Well, through 20 games, this could not be further from the truth. The Lakers are currently only attempting 29.6 three-pointers a game (last in the NBA) and are connecting on just 33.8% of them (28th). Meanwhile, their aforementioned preseason numbers for attempts and makes would rank 13th and 17th respectively.
One has to figure the Lakers will show some positive regression to the mean with their outside shooting, particularly for players like Taurean Prince (32.5%) and Christian Wood (26.9%) who are drastically underperforming their career norms from distance. That said, hoping will not make it so. Both players — as well as others like Austin Reaves (31.6%) and Gabe Vincent (7.1% on low volume due to injury) — need to shoot the ball with confidence, not turn down the good looks they do get, and, well, hit more of them.
There is no magic formula here. The guys have to do better than they are and play to their talent level as shooters.
2. LeBron’s long ball
While the team is struggling from distance as a whole, LeBron is having one of the best three-point shooting seasons of his career through 20 games. LeBron is currently making 39.6% of his shots from distance, second to only the 40.6% he hit in the 2012-13 season. The only difference is, LeBron is doing it on 2.5 more attempts this season than that one, a meaningful difference in both attempts and makes per game.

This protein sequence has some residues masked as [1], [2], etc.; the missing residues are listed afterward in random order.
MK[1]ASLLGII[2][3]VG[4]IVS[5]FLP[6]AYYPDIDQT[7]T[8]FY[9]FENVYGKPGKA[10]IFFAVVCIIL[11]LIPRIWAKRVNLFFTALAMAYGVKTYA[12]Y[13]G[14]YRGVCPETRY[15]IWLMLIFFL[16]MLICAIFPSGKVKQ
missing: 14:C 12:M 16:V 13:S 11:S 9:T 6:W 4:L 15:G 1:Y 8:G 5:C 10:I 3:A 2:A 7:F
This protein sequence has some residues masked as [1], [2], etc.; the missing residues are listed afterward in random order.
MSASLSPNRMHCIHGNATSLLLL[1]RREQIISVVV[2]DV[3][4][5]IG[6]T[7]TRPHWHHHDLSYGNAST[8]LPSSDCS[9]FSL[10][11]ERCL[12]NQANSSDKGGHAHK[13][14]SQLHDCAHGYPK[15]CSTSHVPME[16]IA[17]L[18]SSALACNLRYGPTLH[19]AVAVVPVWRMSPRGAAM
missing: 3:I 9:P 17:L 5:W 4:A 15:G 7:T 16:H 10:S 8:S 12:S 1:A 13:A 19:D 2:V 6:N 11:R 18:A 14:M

LeBron has been particularly dangerous from the left wing and the top of the key, where he is drastically outpacing the league average from both spots and proving to be quite the weapon as both a spot-up shooter or when taking pull-up jumpers against a defense trying to contain his drives.
Whether or not LeBron can keep this level of shooting remains to be seen. But, we do know that this is just the second time in his career he’s had a start to the season where he’s made at least 44 threes while shooting at least 39% from the field through 20 games. The other time was in the 2020-21 season when LeBron connected on 55 threes on 41.7%.
3. Austin’s struggles
When we were doing our season preview player capsules for this site, I was tasked with writing about Austin Reaves’ season and what were the possible best- and worst-case scenarios. Below is part of what I wrote when discussing his worst case:
The fear for Reaves, then, is that rather than take a step forward and find ways to boost his production and effectiveness on both ends, some of those gains are given back in the form of more missed shots, more mistakes and an overall dip in effectiveness based on generally wearing down in the face more physicality and involvement by the opponent whenever he’s on the floor.